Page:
Does your day to day grind have you wondering: what if I walked away from my job to become a scuba instructor? What would it be like to do something I love for a living?
If you’ve ever considered trading in fluorescent lights for bio-flourescence, read on! Today we meet two divers who quit their conventional jobs and chose a life of diving instead. One moved to the Caribbean, and the other stayed closer to home.
For Ash McKnight, the frustration of working 16-hour days in the restaurant trade left him longing for more. After reading an ad in the local paper offering free dive classes, his life changed forever.
Little did he know, that intro class was a PADI Discover Scuba class. He quickly developed a passion for diving, which eventually lead him to a new life in the tropics. “I had always wanted to move to the Caribbean and open up a restaurant or bar somewhere but all deals kept falling through. By becoming a dive professional this opened up a new opportunity to move,” he says.
But before McKnight packed his bags, he taught scuba diving for a year in Ontario, Canada, before landing his first warm-water job in Grand Cayman. He quickly advanced to training coordinator, and then continued his education to become a PADI Course Director, his position today.
In a typical day McKnight, “spends some time in the office, usually in the morning, organizing and scheduling the training. But looking at the amazing view outside my window, I always take the opportunity to go out for some diving into the crystal blue water. The day normally finishes with a nice cold beer in a local bar where all the divers meet and socialize.”
PADI Instructor Paul Quiggle received his first diving certification on a snowy day in January 2002. He dove regularly at local sites in the Seattle area and also on tropical vacations. Quiggle had worked his way up to Rescue Diver by the time his employer (a financial institution) was bought out, and he decided it was time for a change.
Initially Quiggle moved to California, “I did some citizen scientist work for Reef Check California and was trying to get a job with them as a volunteer coordinator; however, I knew that I needed to further my dive training and become a PADI Pro to make diving a full time gig.”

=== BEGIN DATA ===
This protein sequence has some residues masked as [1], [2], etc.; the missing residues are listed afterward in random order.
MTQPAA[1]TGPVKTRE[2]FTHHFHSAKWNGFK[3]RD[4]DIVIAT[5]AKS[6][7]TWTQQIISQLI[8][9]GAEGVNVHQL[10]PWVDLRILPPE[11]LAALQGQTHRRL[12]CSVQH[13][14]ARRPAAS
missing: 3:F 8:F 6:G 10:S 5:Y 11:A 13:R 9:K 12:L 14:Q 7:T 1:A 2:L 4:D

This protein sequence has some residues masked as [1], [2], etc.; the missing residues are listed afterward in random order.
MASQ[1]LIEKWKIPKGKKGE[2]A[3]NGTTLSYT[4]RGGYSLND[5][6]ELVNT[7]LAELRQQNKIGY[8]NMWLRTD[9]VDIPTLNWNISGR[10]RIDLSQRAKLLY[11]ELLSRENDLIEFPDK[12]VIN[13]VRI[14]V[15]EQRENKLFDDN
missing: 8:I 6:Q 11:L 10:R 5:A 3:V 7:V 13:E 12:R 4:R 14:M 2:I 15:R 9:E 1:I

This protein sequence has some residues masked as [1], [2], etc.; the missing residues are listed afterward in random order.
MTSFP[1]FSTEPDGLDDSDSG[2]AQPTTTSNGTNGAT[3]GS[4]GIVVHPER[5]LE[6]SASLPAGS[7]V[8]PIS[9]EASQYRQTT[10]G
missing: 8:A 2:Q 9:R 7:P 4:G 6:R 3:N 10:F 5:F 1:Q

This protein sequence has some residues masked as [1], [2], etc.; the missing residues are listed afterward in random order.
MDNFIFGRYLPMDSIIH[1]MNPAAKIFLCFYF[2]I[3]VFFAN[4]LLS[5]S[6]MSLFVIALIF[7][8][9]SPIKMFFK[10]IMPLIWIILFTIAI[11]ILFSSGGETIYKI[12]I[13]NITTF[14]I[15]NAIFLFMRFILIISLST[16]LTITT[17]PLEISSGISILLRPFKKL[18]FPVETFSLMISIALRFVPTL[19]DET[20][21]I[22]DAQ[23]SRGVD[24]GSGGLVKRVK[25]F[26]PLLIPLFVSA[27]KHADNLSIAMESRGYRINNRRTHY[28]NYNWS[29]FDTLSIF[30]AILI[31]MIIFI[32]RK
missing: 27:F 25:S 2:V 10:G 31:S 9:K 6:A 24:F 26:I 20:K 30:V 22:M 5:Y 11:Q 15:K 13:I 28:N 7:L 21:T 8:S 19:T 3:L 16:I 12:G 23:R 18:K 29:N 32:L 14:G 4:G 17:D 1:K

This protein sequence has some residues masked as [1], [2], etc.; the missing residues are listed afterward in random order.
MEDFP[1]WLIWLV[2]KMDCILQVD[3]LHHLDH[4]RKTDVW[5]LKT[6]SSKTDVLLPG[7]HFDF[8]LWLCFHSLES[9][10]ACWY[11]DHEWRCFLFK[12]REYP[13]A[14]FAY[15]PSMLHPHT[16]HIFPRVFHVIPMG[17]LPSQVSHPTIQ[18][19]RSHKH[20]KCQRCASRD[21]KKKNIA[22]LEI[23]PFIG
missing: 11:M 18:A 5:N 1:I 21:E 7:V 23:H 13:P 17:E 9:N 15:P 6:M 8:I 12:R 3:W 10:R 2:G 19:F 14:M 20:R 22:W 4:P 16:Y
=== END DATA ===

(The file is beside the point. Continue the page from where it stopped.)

Quiggle decided to complete his PADI Professional training in Roatan, a place he didn’t know much about. “I always had dreams of living on a Caribbean island and diving full time while I was typing emails at 11PM at night in my previous job.”
His decision turned out to be fortuitous: Roatan is where he met his future wife. “She came to visit a friend from Canada who was working at the resort…I was assisting with her Discover Scuba course. We just looked at each other the first time and the sparks flew.”
After doing “the long distance thing” for awhile, Quiggle packed up and moved to Vancouver, Canada to become Head Instructor The Diving Locker. Now married, Quiggle and his wife are expecting a little boy at the end of May.
When asked if he had any regrets, Quiggle says, “I wish I had gone pro sooner! If you know you have a love and passion for diving, then follow that and see where life takes you. I held back because I was worried about leaving the “security” of my previous career. Yeah…I make less money now, but I’ve never been happier in my life.”
To become a successful scuba instructor, McKnight offers three pieces of advice. First, always exert professionalism. Second, be open and ready to learn new things. Finally, obtaining a boat license and experience working on a boat is a big plus.
Additionally, Paul Quiggle recommends teaching as many classes as possible and getting a variety of specialty instructor ratings to make yourself more marketable. Additionally, he notes, patience and empathy for what new divers are experiencing are important personal characteristics.
“It is really rewarding to see the excitement on students’ faces when they come up from their first dive. Even a simple thing like seeing a sea star or a crab for the first time underwater gets people super fired up. I also like helping people to overcome their fears of being underwater and taking them to a new place they can love and then help protect in the future. The more people that know how many amazing critters are underwater, the more advocates there will be for keeping the oceans healthy and the ecosystems in balance.”
Interested in diving for a living but not as a scuba instructor?
Read about other scuba diving jobs open to you as a PADI Professional.